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This eBook from the Gutenberg Project consists of approximately 177 pages of information about The Adventure Club Afloat.

Wink Wheeler reached the little channel first and gingerly climbed out on a brown ledge that flanked it on one side.  Others joined him there to lie panting in the sunlight.  Only Joe and Phil kept on and were presently swimming within a short distance of each other well outside.  They were both strong rather than fast swimmers, and, although Han frowned slightly as he watched them bob in and out of sight in the long, smooth swells, the others soon turned their attention to Wink’s suggestion that they dive from the rock and race around the anchored boats and back again.  Wink offered the others a ten-yard start.  All save “Brownie” accepted the challenge—­“Brownie” was built for comfort rather than speed—­and in a moment they were lined up rather unsteadily on the edge of the boulder awaiting the word.  Then three bodies launched themselves through the air and the race was on.  When the others had taken the first half-dozen strokes after reappearing Wink plunged after them.  “Brownie” watched until the foremost swimmer disappeared beyond the boats and then turned his gaze seaward.  For a moment he could not find the two venturesome ones, but presently he spied them.  They had turned and were coming back straight for the mouth of the little harbour, Phil leading and Joe a dozen yards behind.  It looked like a race from the way in which both boys were keeping under and “Brownie” found it more exciting than the other contest.  And then, while he watched, something happened, and he sprang to his feet and gazed seaward with wildly beating heart.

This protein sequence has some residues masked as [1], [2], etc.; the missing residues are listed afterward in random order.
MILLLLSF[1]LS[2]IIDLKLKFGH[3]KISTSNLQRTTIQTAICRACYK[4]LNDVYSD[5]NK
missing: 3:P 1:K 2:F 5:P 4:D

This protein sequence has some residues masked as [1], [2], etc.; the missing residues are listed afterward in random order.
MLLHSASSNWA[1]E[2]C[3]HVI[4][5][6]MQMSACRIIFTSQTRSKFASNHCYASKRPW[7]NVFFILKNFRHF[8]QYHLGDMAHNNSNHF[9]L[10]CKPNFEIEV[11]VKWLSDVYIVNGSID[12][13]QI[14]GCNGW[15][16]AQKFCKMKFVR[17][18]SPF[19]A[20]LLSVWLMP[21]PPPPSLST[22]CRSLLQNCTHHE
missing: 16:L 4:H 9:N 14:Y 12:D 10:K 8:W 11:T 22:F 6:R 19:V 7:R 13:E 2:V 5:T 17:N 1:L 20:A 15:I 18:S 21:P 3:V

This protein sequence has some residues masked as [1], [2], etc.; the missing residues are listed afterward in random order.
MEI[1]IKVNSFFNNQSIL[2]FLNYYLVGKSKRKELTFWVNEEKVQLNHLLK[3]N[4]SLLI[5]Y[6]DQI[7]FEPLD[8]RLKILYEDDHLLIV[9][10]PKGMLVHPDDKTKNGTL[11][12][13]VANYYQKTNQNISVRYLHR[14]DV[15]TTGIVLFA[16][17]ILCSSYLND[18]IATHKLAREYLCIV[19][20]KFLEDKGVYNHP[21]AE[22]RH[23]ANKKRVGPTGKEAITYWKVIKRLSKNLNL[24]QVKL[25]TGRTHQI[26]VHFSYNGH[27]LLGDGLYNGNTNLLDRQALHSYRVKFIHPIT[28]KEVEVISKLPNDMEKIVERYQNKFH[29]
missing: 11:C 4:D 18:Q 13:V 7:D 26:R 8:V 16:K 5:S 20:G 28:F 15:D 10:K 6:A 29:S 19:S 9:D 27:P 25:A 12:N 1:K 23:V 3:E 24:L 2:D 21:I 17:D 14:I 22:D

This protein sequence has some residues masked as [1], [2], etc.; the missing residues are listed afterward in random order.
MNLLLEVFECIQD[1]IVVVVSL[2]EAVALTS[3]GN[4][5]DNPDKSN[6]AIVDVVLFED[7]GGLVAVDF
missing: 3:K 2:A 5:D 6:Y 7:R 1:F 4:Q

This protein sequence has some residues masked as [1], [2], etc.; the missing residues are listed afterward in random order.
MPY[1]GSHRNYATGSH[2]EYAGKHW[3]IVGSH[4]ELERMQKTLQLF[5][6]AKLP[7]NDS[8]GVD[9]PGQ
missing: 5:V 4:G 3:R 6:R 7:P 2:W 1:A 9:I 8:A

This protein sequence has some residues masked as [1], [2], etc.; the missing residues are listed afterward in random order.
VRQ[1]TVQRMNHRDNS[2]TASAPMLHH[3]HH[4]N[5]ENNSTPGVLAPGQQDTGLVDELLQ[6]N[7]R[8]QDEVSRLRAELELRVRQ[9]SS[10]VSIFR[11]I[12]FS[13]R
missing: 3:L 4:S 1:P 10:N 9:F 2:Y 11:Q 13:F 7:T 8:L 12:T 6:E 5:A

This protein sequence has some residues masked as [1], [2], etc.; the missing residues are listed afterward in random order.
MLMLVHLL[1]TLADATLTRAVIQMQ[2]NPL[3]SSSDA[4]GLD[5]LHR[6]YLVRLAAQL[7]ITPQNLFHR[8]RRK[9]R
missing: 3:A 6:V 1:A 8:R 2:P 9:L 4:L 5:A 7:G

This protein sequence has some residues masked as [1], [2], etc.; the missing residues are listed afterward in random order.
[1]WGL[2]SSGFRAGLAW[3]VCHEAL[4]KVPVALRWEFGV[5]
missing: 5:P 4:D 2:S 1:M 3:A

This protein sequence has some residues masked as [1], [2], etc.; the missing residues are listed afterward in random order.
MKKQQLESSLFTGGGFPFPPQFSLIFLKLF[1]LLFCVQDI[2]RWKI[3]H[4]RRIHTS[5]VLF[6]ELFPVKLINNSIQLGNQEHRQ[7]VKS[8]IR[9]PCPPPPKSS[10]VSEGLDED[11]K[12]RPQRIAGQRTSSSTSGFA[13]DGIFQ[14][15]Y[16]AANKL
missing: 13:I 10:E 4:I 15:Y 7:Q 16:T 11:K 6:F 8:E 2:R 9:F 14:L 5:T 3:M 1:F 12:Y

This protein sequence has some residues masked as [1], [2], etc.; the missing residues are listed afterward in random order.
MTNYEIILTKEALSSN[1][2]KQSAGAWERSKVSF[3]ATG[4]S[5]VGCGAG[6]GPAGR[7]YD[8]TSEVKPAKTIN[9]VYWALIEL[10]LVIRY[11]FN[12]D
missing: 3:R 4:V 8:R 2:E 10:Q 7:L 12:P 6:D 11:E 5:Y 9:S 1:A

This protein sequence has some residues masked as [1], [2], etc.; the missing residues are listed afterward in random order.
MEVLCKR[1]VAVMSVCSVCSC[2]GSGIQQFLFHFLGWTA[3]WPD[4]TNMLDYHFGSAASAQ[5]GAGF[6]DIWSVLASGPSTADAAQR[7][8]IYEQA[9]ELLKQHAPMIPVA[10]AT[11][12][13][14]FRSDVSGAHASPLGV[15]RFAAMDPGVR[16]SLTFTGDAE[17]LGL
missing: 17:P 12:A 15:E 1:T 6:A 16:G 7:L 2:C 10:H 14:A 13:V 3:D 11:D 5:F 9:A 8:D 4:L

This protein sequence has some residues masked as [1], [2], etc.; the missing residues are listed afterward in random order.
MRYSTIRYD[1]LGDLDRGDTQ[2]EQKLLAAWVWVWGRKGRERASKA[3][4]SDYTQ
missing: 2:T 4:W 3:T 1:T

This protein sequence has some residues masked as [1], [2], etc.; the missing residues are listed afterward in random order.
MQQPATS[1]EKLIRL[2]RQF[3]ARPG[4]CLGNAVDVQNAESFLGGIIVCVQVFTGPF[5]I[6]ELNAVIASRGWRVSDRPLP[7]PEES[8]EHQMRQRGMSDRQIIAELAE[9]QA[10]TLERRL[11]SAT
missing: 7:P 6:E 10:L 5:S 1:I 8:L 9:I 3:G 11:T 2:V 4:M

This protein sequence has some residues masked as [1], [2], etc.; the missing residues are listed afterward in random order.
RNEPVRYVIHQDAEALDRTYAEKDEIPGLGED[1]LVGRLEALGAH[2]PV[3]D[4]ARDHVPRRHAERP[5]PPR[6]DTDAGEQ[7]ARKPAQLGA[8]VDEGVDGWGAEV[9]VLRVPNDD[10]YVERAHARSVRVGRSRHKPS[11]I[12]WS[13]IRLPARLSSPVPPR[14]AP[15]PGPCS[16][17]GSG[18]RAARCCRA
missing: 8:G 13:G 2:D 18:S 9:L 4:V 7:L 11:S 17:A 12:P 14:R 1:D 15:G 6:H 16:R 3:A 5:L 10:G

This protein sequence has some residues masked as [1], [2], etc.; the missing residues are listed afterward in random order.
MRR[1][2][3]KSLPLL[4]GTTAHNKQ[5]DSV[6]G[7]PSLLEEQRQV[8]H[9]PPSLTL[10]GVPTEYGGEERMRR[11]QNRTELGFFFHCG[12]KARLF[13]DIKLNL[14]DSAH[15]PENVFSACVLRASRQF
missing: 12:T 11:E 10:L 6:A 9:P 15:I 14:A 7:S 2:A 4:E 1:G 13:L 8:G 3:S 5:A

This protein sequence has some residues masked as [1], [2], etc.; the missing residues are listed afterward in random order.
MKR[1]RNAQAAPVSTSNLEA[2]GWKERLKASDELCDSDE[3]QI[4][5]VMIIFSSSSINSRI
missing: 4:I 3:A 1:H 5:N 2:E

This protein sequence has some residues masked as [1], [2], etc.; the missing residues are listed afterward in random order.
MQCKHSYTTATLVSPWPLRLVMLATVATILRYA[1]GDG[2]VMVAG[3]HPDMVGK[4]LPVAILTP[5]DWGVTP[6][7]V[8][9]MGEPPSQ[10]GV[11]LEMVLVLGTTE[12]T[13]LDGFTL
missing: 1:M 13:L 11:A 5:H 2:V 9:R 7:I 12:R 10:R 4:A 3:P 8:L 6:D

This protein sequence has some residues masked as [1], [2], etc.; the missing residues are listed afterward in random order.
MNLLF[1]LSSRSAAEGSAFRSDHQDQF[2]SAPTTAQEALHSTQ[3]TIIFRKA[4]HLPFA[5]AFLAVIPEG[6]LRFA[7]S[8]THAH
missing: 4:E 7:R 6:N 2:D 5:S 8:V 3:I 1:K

Joe had stopped swimming and was on his back with one brown arm held aloft.  If he made any outcry “Brownie” failed to hear it, but apparently he had, for Phil was turning now and hurrying back with short, quick strokes.  But before he had covered half the distance separating him from the other, the watcher on shore uttered an involuntary cry of alarm.  Joe was no longer in sight!

“Brownie” looked despairingly toward the boys in the pool, but the nearest was still a long way from the channel.  Confused thoughts of the boats were cast aside and “Brownie” threw himself from the rock, hitting the water like a barrel, and turned into the channel.  As he felt the tug of the tide he experienced a revulsion of fright, for he had no stomach for the task ahead of him.  “Brownie’s” swimming was usually done in safer water than that he was making for.  But he tried his best to forget the depths below him and the long swim ahead, to remember only that Joe was in trouble out there and that Phil, probably by now somewhat exhausted, would never be able to bring him to shore unassisted.

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